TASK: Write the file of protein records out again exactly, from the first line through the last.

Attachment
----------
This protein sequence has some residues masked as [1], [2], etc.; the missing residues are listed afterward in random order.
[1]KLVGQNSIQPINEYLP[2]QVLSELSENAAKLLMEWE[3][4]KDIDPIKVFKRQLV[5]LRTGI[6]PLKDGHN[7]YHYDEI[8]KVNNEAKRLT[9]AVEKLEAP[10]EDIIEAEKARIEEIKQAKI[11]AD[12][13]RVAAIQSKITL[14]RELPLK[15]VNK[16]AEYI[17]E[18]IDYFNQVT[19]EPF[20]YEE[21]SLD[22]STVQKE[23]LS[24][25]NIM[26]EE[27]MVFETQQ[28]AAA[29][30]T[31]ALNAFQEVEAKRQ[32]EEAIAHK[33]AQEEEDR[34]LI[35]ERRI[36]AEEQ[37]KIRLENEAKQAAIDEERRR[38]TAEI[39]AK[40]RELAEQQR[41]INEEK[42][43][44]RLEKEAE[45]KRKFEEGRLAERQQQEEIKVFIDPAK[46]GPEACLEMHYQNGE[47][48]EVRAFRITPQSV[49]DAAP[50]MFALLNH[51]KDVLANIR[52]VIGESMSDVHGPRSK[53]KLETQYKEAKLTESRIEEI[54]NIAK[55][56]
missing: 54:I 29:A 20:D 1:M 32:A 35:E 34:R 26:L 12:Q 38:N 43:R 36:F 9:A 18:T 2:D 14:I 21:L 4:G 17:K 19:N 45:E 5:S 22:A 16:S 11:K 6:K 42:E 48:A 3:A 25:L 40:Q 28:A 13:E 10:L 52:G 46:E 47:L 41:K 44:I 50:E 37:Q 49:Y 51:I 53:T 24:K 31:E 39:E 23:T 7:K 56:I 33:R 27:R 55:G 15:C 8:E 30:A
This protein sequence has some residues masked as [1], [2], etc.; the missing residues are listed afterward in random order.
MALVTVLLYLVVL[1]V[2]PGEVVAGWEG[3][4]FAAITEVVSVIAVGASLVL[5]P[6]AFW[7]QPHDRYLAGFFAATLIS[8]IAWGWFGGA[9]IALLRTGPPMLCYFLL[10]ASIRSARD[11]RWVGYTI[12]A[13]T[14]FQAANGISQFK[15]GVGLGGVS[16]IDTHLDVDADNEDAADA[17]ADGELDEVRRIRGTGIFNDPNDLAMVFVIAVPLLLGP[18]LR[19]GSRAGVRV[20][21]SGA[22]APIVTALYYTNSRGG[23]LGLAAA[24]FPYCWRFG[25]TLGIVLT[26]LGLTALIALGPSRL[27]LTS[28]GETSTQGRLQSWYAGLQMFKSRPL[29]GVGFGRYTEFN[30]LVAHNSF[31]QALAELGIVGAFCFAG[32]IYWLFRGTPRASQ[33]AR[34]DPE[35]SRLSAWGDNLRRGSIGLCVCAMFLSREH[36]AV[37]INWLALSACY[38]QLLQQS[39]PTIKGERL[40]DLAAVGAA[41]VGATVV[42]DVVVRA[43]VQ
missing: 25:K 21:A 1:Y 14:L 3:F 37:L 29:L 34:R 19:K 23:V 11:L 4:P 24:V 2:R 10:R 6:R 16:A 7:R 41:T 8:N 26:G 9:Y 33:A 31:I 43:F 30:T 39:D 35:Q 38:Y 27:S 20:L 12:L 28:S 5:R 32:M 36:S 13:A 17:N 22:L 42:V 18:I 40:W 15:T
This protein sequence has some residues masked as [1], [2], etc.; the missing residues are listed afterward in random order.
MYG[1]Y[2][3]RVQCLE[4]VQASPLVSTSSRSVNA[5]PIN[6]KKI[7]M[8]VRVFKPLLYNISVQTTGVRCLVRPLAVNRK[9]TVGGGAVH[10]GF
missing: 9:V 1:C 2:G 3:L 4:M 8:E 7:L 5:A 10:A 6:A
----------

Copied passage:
This protein sequence has some residues masked as [1], [2], etc.; the missing residues are listed afterward in random order.
[1]KLVGQNSIQPINEYLP[2]QVLSELSENAAKLLMEWE[3][4]KDIDPIKVFKRQLV[5]LRTGI[6]PLKDGHN[7]YHYDEI[8]KVNNEAKRLT[9]AVEKLEAP[10]EDIIEAEKARIEEIKQAKI[11]AD[12][13]RVAAIQSKITL[14]RELPLK[15]VNK[16]AEYI[17]E[18]IDYFNQVT[19]EPF[20]YEE[21]SLD[22]STVQKE[23]LS[24][25]NIM[26]EE[27]MVFETQQ[28]AAA[29][30]T[31]ALNAFQEVEAKRQ[32]EEAIAHK[33]AQEEEDR[34]LI[35]ERRI[36]AEEQ[37]KIRLENEAKQAAIDEERRR[38]TAEI[39]AK[40]RELAEQQR[41]INEEK[42][43][44]RLEKEAE[45]KRKFEEGRLAERQQQEEIKVFIDPAK[46]GPEACLEMHYQNGE[47][48]EVRAFRITPQSV[49]DAAP[50]MFALLNH[51]KDVLANIR[52]VIGESMSDVHGPRSK[53]KLETQYKEAKLTESRIEEI[54]NIAK[55][56]
missing: 54:I 29:A 20:D 1:M 32:A 35:E 34:R 26:L 12:Q 38:N 43:R 36:F 9:A 18:T 2:D 14:I 21:L 4:G 17:K 19:N 45:E 5:S 22:A 16:S 11:K 6:K 42:E 48:A 3:A 25:L 40:Q 28:A 13:E 10:L 52:G 46:E 47:L 41:K 44:I 50:E 37:Q 49:Y 51:I 53:T 24:K 31:E 39:E 23:T 7:K 56:I 33:R 27:R 55:G 15:C 8:E 30:A
This protein sequence has some residues masked as [1], [2], etc.; the missing residues are listed afterward in random order.
MALVTVLLYLVVL[1]V[2]PGEVVAGWEG[3][4]FAAITEVVSVIAVGASLVL[5]P[6]AFW[7]QPHDRYLAGFFAATLIS[8]IAWGWFGGA[9]IALLRTGPPMLCYFLL[10]ASIRSARD[11]RWVGYTI[12]A[13]T[14]FQAANGISQFK[15]GVGLGGVS[16]IDTHLDVDADNEDAADA[17]ADGELDEVRRIRGTGIFNDPNDLAMVFVIAVPLLLGP[18]LR[19]GSRAGVRV[20][21]SGA[22]APIVTALYYTNSRGG[23]LGLAAA[24]FPYCWRFG[25]TLGIVLT[26]LGLTALIALGPSRL[27]LTS[28]GETSTQGRLQSWYAGLQMFKSRPL[29]GVGFGRYTEFN[30]LVAHNSF[31]QALAELGIVGAFCFAG[32]IYWLFRGTPRASQ[33]AR[34]DPE[35]SRLSAWGDNLRRGSIGLCVCAMFLSREH[36]AV[37]INWLALSACY[38]QLLQQS[39]PTIKGERL[40]DLAAVGAA[41]VGATVV[42]DVVVRA[43]VQ
missing: 25:K 21:A 1:Y 14:L 3:F 37:L 29:L 34:R 19:K 23:V 11:L 4:P 24:V 2:R 10:R 6:R 16:A 7:R 41:T 8:N 26:G 9:Y 33:A 31:I 43:F 30:T 39:D 35:Q 38:Y 27:S 20:L 12:L 28:S 5:R 32:M 36:S 13:A 17:N 22:L 42:V 18:I 40:W 15:T
This protein sequence has some residues masked as [1], [2], etc.; the missing residues are listed afterward in random order.
MYG[1]Y[2][3]RVQCLE[4]VQASPLVSTSSRSVNA[5]PIN[6]KKI[7]M[8]VRVFKPLLYNISVQTTGVRCLVRPLAVNRK[9]TVGGGAVH[10]GF
missing: 9:V 1:C 2:G 3:L 4:M 8:E 7:L 5:A 10:A 6:A